• Dave Skinas, another archaeologist and Federal employee, actually sits on the board of directors of the Abenaki Self-Help Association, Inc., a non-profit corporation run by the "St. Francis/Sokoki."
• Eloise Beil has worked with the "Elnu" in their capacity as re-enactors working for her employer, the Lake Champlain Maritime Museum.
• Fredrick Wiseman, a member of the "St. Francis/Sokoki," has collaborated with "Elnu" members at the Lake Champlain Maritime Museum and has similar relationships with other groups.
• Historian Kevin Dann does not appear to have as close a relationship with applicant groups, although his review of the "Nulhegan" application was mostly devoid of substance. He prefaced his response, however, with a set of comments about OUR ancestors, NOT those of the "Nulhegan."

There has been no adequate review of applications for state recognition. This is clear from a close reading of the public portions of the applications themselves, the reviews of the "experts" assembled by the VCNAA, and the VCNAA's report to the legislature. The applications are characterized by inaccurate information and wild leaps made to convince people that our history is theirs. It is not. The entire application process is nothing more than a grant process, with letters of support and no credible substantiated evidence, proven by the citations allowed i.e. WikiPedia, and the Internet used as “sources of evidence”. One source “Charles Partlow” ancestral proof submitted by the “Elnu”, has already been entirely overlooked and ignored by this “expert” review panel, (the previous press release is attached with documents) while we have provided the document that proves otherwise.

Faced with the truth about these applications, Sen. Illuzzi and the Senate Committee on Economic Development, Housing & General Affairs, are now considering legislation "Relating to Exempting from Public Disclosure Records Related to Tribal Recognition." As certain genealogical information has already been exempted from public review by an 11th-hour amendment to last year's law, it appears that the committee is now moving to completely remove the state recognition process from public scrutiny. The committee seeks to deprive Vermont voters and the Abenaki people of the open government, transparency and accountability that we typically expect of democratic governments.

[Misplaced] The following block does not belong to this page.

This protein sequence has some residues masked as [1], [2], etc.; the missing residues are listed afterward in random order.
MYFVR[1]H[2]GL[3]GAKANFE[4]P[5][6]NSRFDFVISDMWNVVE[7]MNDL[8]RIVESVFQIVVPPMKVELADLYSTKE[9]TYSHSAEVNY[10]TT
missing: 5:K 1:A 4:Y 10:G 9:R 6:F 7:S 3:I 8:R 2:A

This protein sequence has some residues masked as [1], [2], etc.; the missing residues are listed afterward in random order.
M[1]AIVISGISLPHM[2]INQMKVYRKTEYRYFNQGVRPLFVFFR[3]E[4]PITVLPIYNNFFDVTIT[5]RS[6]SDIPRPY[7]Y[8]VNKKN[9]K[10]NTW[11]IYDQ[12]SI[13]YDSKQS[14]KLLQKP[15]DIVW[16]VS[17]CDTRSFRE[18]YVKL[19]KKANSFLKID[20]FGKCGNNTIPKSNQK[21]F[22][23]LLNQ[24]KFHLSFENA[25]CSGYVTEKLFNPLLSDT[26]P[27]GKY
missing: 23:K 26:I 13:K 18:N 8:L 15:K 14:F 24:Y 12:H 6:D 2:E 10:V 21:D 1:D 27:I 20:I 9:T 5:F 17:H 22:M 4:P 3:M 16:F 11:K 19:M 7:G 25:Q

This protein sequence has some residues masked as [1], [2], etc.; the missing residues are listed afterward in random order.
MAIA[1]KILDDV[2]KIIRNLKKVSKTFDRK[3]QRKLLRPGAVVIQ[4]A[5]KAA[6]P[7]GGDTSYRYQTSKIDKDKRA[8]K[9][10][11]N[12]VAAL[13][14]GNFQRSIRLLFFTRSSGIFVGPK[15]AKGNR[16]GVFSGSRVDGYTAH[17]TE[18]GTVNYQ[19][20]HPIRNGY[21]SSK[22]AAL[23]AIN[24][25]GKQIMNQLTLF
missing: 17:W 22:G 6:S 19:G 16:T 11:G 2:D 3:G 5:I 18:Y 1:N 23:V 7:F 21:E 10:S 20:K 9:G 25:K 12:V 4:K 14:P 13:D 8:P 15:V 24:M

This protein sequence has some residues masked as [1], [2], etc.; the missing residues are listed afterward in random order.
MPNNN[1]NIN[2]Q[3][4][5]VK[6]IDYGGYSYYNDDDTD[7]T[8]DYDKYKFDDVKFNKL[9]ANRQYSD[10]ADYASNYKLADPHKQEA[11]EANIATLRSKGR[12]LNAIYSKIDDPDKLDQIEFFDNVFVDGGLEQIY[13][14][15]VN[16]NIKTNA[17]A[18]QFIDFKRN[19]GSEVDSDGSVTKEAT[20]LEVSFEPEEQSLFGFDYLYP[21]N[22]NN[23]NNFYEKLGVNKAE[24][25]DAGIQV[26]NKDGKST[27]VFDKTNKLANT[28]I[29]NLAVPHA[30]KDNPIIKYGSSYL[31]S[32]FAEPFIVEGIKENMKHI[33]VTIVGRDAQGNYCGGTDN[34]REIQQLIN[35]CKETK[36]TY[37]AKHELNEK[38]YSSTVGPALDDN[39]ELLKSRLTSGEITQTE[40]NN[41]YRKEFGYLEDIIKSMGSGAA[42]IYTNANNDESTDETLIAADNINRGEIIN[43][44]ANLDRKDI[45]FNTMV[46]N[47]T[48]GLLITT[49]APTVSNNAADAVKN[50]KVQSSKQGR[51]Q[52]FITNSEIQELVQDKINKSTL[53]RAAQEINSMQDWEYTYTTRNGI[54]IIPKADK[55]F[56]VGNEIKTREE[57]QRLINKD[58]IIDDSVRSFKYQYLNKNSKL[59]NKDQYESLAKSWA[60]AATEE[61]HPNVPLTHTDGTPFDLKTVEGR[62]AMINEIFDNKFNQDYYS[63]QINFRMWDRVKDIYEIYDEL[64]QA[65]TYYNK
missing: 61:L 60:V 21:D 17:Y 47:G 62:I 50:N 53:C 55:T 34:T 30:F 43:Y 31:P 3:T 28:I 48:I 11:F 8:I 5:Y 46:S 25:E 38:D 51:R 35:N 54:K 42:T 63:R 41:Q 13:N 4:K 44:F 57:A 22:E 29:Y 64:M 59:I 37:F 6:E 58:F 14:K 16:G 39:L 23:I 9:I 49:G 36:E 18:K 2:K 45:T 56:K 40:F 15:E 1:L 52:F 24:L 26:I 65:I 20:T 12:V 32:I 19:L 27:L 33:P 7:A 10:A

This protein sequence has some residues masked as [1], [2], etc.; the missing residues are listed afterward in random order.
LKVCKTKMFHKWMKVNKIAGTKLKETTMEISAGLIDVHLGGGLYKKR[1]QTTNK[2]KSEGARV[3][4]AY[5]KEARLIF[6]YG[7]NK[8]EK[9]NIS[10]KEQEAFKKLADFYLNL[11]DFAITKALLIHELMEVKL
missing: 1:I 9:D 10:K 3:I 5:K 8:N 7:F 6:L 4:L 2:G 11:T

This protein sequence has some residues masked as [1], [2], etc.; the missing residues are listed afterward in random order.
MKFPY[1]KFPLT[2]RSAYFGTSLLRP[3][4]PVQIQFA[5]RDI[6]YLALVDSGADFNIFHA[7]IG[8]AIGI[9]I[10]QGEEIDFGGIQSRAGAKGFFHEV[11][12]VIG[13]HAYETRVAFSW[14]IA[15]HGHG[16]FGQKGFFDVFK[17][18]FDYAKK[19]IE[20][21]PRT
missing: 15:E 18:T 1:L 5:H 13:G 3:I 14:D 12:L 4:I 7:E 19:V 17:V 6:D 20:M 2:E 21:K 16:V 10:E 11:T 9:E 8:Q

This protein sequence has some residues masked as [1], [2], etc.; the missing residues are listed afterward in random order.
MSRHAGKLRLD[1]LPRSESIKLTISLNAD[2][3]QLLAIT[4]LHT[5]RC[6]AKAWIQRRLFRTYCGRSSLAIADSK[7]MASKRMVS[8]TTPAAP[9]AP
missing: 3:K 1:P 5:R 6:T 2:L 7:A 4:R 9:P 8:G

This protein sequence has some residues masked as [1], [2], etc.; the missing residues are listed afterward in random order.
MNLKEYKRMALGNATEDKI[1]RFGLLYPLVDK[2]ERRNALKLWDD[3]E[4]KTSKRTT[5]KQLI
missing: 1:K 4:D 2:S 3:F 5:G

We ask all Vermonters to stand with us in opposing the conflicts of interest and increasing secrecy of the state's recognition process, led by Senator Illuzzi, the Commission and groups seeking to defraud the State of Vermont and Abenaki Nation citizens. We ask all Vermonters to take a stand for justice, historical truth, and respect for the Abenaki people and our history.

For more information, contact:

Denise L. Watso, Abenaki First Nation

Tuesday, March 15, 2011

Dr. Masta - A Skillful Physician and a Good Man

Dear Readers;
The news article below highlights another Abenaki historical figure and leader living and working in Barton, Vermont;
Dr. John Baptiste Masta as "A Skillful physician and a good man."

Today I am humbled by the fact that Dr. Masta happens to be my great-great-great-great Uncle. Another Abenaki Connection made here is Dr. John Masta's stepsister, Marie (Osunkherhine) Benedict, was the grandmother of Catherine Watso, my Dad's paternal grandmother. I thought my readers might find the article interesting. Please feel free to comment and let me know.

Also, a quote I found interesting from the article:
"To begin at the beginning, when the doctor was a leading citizen of Barton his Abenaki ancestry was no secret. It figured prominently in the Reverend Pond's funeral oration".

A skillful physician and a good man
Written by Chris Braithwaite

SharePublished on November 9, 1994

John Baptiste Masta, M.D.
Photo courtesy of Richard EbensA.A. Earle, editor of the Irasburg Independent and Standard, devoted a good deal of his issue of November 1, 1861, to the obituary of John Baptiste Masta, M.D., late of Barton.